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Walking Back In Time From 1600 To Antiquity By Decades (V3.0)

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Russian Federation
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 Posted 09/11/2021  08:47 am  Show Profile   Bookmark this reply Add january1may to your friends list Get a Link to this Reply


My first, and for a long time only, coin from the 1520s.

Archbishopric of Salzburg, Matthäus Lang von Wellenburg, pfennig, 1521. Numista 73133.

(I have another 1520s coin, which I would hopefully be able to post later today.)
Edited by january1may
09/11/2021 08:47 am
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21437 Posts
 Posted 09/11/2021  09:34 am  Show Profile   Bookmark this reply Add Spence to your friends list Get a Link to this Reply

Quote:
I have another 1520s coin, which I would hopefully be able to post later today


Ok yes that would be awesome. I don't mind holding this decade for another day or two if you need it. This thread is meant to be a little less frenetic and a little more inclusive than the previous ones so please take the time you need.
"If you climb a good tree, you get a push."
-----Ghanaian proverb

"The danger we all now face is distinguishing between what is authentic and what is performed."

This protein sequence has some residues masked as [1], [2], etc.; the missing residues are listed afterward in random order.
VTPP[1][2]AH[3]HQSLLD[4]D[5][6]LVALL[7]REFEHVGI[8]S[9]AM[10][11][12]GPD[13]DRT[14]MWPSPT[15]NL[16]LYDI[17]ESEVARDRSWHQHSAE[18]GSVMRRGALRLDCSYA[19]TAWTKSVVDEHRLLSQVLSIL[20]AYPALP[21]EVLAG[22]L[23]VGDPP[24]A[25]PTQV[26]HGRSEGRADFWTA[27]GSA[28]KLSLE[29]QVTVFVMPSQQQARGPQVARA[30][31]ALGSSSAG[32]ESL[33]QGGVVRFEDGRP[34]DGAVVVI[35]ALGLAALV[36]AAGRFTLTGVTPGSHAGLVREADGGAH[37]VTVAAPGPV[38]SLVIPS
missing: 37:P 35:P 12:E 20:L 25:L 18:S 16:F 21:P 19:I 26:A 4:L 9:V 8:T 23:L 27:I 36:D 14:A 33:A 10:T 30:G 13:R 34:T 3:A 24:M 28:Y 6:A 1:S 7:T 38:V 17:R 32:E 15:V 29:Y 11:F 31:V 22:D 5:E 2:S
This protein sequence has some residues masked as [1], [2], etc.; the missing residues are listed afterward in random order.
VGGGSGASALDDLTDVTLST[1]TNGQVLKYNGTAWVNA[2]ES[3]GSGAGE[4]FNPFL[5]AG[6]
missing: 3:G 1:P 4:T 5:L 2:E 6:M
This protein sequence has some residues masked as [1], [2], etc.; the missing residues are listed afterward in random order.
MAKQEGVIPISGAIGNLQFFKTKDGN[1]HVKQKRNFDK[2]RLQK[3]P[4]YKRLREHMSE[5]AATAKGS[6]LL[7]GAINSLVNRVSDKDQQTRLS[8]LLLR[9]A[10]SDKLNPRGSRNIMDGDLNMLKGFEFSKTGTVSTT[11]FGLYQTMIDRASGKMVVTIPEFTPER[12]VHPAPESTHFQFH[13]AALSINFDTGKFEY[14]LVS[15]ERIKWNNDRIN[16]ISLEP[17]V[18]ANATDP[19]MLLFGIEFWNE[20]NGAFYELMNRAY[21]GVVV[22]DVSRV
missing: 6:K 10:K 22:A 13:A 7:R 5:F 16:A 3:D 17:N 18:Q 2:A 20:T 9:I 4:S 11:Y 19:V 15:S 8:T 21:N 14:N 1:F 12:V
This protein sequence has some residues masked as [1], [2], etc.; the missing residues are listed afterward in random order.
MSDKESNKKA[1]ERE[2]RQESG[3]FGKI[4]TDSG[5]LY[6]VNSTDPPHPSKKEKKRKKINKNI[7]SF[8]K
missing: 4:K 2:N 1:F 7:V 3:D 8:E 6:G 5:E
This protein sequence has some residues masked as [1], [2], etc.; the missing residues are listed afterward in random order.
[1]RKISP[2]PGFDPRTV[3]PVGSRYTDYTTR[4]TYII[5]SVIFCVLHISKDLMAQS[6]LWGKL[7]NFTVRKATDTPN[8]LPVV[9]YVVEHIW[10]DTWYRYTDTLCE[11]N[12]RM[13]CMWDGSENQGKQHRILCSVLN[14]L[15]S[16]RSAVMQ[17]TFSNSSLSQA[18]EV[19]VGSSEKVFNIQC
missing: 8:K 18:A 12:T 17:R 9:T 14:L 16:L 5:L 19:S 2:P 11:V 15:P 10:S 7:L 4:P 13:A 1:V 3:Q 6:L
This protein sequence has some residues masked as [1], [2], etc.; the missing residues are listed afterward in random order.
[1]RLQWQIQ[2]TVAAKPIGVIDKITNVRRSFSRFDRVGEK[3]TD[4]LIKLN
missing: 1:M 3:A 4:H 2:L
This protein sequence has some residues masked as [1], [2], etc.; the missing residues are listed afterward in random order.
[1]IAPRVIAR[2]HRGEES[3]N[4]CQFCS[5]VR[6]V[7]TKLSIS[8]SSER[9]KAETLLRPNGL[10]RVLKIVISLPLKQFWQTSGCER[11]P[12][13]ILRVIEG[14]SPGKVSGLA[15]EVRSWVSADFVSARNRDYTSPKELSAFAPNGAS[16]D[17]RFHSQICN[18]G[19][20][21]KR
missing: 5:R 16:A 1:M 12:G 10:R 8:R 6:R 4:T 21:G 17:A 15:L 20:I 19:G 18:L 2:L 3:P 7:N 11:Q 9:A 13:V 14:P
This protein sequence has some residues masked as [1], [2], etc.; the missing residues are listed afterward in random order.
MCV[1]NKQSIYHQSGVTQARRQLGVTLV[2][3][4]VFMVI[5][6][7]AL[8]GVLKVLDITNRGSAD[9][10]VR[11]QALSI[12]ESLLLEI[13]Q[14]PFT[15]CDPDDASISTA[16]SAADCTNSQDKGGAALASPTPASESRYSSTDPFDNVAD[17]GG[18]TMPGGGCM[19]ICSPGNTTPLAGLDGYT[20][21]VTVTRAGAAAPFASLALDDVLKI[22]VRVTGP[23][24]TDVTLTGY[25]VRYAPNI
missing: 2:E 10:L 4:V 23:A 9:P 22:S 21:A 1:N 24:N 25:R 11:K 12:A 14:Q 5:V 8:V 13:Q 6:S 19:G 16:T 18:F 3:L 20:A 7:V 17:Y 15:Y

-----King Adz
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 Posted 09/11/2021  1:09 pm  Show Profile   Bookmark this reply Add tdziemia to your friends list Get a Link to this Reply
I agree! The more the merrier.


Quote:
Taking advantage of other folks posting coins that will move us back, here is a coin ... that I haven't posted to CCF previously


Same with me for that little Italian bagattino.
Nice one! We don;t see much from Portugal.
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Spain
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 Posted 09/11/2021  5:18 pm  Show Profile   Bookmark this reply Add Palouche to your friends list Get a Link to this Reply
Well I must say this is, and will be a very interesting thread!.....I did have a coin for the 1530's but missed it, sorry!
...Paul
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 Posted 09/11/2021  8:57 pm  Show Profile   Bookmark this reply Add Spence to your friends list Get a Link to this Reply
We will have to see that one in our V4.0 @paul!

It isn't from Portugal, but I do have another previously-unposted coin from the decade of the 1520s. Here is a Groschen from the German Imperial City of Metz that was minted between 1525 and 1530 AD. The obv inscription is S STEPE PROTLOM and the rev inscriptions are BNDICTV SIT NOM C DNI NRI THV XPI and GRO SSV S*M ETE. It can be found in the Krause book on 16th Century German coins as MB 25.